1) Interfaces: The main reason for me to use LVOOP so far was for drivers for instruments and system APIs which had different implementations but supposedly the same top level interface. Having a clear interface definition would definitely help in making the different classes adhere to the same API so that they stay truely pluggable. Currently I solved that by making the Factory class basically also the parent class of the different drivers and in that way more or less the interface definition for them. It works but has some undesirable byeffects where the factory class ends up mostly with useless empty override methods for the interface definition. Also it is really mixing two pretty unrelated things into one.

2) Locking of classes if they are used in more than one context. WTF! How can I get rid of that???

3) Make a change to one method conpane and suddenly the entire class hierarchy is broken and the resulting error indication is usually pretty terse and not very helpful to properly locate the offending locations. If I change a method interface it's quite likely that I would want to change the according method interface of any derived and/or parent class too, and not just getting broken classes all over with some generic error message that the classes don't match anymore.

4) The fact that if you reference a class in any way, it will load anything and everything this class references in any possible way, into memory no matter if this is even needed in the current setup. I like Java much more where classes are loaded as they are needed. Yes that is probably not ideal on a real-time system but I'm sure it could be made such that the loading of classes could be forced anyways with some setting, once load on demand is implemented properly.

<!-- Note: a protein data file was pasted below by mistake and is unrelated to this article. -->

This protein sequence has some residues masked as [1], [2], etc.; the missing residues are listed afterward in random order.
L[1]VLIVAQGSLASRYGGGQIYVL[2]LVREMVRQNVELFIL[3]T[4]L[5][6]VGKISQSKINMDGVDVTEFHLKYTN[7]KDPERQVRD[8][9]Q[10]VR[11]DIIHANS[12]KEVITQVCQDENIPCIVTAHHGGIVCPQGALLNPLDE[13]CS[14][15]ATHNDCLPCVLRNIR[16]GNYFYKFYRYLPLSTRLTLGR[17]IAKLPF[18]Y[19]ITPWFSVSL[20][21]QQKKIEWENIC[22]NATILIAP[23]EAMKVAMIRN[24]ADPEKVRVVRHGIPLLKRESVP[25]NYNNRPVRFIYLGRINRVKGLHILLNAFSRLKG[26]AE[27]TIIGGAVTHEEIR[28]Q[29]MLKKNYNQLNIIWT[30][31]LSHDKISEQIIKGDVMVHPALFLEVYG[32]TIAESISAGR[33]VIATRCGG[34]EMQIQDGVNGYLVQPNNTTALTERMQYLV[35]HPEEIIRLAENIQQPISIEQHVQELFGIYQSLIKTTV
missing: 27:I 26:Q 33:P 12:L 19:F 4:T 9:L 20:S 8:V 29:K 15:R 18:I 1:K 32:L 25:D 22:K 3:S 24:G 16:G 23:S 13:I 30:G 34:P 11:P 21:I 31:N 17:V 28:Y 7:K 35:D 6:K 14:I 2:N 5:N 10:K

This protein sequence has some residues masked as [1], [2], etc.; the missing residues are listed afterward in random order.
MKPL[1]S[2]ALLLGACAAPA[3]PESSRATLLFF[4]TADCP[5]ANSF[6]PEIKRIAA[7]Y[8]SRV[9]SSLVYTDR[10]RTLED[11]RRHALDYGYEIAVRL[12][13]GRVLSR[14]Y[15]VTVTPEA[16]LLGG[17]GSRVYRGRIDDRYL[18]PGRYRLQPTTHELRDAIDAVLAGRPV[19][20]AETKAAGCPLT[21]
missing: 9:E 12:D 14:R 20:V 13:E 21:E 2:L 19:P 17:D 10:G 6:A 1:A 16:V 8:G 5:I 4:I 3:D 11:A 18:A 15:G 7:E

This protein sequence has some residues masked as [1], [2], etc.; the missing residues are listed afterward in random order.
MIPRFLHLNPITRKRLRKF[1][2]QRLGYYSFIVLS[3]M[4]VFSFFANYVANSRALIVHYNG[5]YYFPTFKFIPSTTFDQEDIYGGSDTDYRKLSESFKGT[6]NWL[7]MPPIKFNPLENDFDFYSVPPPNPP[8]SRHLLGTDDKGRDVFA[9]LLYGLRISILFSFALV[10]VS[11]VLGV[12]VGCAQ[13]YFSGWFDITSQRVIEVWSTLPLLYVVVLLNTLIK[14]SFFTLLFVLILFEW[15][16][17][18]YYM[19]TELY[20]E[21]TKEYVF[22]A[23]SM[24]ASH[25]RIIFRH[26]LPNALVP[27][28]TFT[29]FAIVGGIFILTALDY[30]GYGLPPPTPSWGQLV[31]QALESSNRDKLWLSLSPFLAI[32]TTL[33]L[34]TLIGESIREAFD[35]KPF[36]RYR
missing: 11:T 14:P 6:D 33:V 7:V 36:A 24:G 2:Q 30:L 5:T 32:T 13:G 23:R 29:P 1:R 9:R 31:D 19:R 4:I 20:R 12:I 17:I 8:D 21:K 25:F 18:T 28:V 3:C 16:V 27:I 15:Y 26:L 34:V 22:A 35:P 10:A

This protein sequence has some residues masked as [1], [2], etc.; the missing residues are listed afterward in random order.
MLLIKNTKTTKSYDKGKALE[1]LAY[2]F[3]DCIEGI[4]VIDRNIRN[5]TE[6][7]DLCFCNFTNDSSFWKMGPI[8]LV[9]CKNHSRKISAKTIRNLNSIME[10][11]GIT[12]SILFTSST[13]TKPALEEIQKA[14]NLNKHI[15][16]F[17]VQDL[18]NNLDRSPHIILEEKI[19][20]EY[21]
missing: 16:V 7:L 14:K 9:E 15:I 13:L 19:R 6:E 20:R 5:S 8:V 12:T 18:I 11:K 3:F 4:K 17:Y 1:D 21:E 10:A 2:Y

LBNL: It would be sometimes handy tandy to have classes also unload once they are not needed anymore. I'm sure it would actually solve point 2) for most situations.

Rolf Kalbermatter
Averna BV
LabVIEW ArchitectLabVIEW ChampionLabVIEW Instructor
Message 6 of 12

1) Definitely IDE reaction time when editing classes.  In my current application, just forcing a VI to recompile which is part of a class will make the IDE unresponsive for about a minute before I can do anything else.  I don't want to work out how much money these pauses are actually costing.  My LabVIEW license cost probably seems like a real bargain in comparison.

2) Unwieldly composition support.  Having to manually create wrapper VIs for countless numbers of contained objects methods is extremely tedious and has serious drawbacks regarding IDE responsiveness.  I suppose this goes down the same route as Traits or Mixins.

3) Using classes over multiple targets.  It's just unworkable.  Endless frustration.

4) Dynamic dispatch overhead / inability to prohibit run-time loading of classes / inability to transform dynamic dispatch calls to static calls at compile time / inability to inline Dynamic dispatch VIs.  This one is a niche application.  I like using classes on RT, but their DD overhead is significantly higher than standard VIs (This situation has apparently been improved since LV 2012) especially when factoring in that they can't be inlined.  The ability to take a certain object hierarachy and declare it "final" so that the compiler knows there will be no extra members loaded at run.time would allow for so many optimisations that such an architecture could be significantly more performant, especially on platformy like RT. It's already done on LabVIEW FPGA to a slightly lesser extent as long as the concrete VIs can be evaluated at compile time.

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Message 7 of 12